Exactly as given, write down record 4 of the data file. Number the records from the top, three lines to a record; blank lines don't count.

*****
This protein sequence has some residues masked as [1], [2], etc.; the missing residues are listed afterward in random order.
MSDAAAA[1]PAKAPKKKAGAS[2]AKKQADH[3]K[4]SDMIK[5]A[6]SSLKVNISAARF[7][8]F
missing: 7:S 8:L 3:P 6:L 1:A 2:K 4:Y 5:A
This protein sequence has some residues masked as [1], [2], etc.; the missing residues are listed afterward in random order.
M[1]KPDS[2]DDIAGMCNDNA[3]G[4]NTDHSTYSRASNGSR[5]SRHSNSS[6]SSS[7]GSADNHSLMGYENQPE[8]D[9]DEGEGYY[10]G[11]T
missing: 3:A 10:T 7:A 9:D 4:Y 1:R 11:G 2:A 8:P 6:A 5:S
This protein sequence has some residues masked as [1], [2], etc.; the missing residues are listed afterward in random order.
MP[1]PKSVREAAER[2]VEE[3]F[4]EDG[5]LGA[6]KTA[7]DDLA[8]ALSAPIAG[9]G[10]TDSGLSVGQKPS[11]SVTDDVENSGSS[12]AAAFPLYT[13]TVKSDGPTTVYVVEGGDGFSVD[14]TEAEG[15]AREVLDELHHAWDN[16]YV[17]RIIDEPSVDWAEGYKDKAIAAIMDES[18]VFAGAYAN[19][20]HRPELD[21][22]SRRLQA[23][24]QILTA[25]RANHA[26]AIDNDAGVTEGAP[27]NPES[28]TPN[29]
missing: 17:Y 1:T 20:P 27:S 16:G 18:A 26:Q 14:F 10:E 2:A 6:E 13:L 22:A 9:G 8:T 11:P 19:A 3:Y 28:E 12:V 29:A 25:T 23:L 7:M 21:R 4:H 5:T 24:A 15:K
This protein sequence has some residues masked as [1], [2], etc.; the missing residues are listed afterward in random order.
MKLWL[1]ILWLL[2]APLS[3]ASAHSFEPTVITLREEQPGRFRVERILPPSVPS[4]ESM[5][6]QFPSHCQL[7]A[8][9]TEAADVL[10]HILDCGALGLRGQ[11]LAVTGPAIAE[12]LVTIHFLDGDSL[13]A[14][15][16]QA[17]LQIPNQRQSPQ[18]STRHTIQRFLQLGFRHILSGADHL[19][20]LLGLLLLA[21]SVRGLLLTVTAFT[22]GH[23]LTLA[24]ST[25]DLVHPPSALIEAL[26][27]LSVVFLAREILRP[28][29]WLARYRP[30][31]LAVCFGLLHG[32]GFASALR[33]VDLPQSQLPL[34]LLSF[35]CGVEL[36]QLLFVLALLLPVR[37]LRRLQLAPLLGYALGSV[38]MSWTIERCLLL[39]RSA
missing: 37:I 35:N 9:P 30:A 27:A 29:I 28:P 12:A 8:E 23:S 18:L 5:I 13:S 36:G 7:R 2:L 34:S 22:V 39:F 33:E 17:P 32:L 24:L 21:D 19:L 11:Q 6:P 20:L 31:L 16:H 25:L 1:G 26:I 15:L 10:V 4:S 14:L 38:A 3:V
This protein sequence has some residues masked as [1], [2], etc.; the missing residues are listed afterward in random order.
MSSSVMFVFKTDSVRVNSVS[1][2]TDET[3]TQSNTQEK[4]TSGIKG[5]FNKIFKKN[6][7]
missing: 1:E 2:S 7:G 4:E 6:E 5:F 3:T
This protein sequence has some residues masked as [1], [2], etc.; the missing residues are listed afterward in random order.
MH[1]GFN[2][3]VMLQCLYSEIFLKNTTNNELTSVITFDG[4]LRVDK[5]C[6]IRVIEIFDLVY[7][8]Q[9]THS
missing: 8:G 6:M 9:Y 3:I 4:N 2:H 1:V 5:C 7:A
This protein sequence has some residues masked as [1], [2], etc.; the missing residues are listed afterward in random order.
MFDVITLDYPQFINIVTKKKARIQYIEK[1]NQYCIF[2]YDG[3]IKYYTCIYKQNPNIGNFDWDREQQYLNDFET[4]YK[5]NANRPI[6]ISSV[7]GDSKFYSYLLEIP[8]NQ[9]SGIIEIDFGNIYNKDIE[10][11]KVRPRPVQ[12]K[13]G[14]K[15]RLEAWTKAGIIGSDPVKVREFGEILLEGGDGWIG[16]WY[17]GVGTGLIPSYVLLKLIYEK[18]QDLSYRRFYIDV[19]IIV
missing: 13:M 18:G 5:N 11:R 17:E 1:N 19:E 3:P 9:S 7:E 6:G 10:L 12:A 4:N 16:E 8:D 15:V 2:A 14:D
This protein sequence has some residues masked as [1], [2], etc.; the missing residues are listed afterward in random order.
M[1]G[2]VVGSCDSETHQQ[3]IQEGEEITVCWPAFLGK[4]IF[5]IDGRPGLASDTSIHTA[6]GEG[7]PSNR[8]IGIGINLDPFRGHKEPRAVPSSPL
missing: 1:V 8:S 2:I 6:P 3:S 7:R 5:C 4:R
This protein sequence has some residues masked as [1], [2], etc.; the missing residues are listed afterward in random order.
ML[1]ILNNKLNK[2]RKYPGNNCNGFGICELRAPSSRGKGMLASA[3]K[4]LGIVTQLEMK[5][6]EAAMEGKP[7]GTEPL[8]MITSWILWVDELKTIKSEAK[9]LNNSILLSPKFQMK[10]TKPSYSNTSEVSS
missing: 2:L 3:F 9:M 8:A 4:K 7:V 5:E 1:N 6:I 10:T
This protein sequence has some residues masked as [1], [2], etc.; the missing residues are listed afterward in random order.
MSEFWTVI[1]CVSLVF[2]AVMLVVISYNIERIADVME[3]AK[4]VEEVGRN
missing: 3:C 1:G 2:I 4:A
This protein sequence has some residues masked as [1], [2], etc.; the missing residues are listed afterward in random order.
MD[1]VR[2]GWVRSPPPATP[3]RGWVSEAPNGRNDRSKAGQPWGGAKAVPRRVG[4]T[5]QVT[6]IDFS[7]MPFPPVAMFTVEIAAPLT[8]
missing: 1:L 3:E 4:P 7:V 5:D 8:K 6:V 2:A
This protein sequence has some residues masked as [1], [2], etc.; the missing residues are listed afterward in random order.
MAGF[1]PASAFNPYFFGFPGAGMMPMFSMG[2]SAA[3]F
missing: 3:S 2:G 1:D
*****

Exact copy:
This protein sequence has some residues masked as [1], [2], etc.; the missing residues are listed afterward in random order.
MKLWL[1]ILWLL[2]APLS[3]ASAHSFEPTVITLREEQPGRFRVERILPPSVPS[4]ESM[5][6]QFPSHCQL[7]A[8][9]TEAADVL[10]HILDCGALGLRGQ[11]LAVTGPAIAE[12]LVTIHFLDGDSL[13]A[14][15][16]QA[17]LQIPNQRQSPQ[18]STRHTIQRFLQLGFRHILSGADHL[19][20]LLGLLLLA[21]SVRGLLLTVTAFT[22]GH[23]LTLA[24]ST[25]DLVHPPSALIEAL[26][27]LSVVFLAREILRP[28][29]WLARYRP[30][31]LAVCFGLLHG[32]GFASALR[33]VDLPQSQLPL[34]LLSF[35]CGVEL[36]QLLFVLALLLPVR[37]LRRLQLAPLLGYALGSV[38]MSWTIERCLLL[39]RSA
missing: 37:I 35:N 9:P 30:A 27:A 29:I 28:P 12:A 8:E 23:S 18:L 5:I 13:S 36:G 7:R 2:L 34:S 22:V 39:F 33:E 17:P 32:L 24:L 21:D 19:L 11:Q 6:P 20:L 31:L 16:H 25:L 1:G 26:I 15:L 10:V 4:S 14:L 38:A 3:V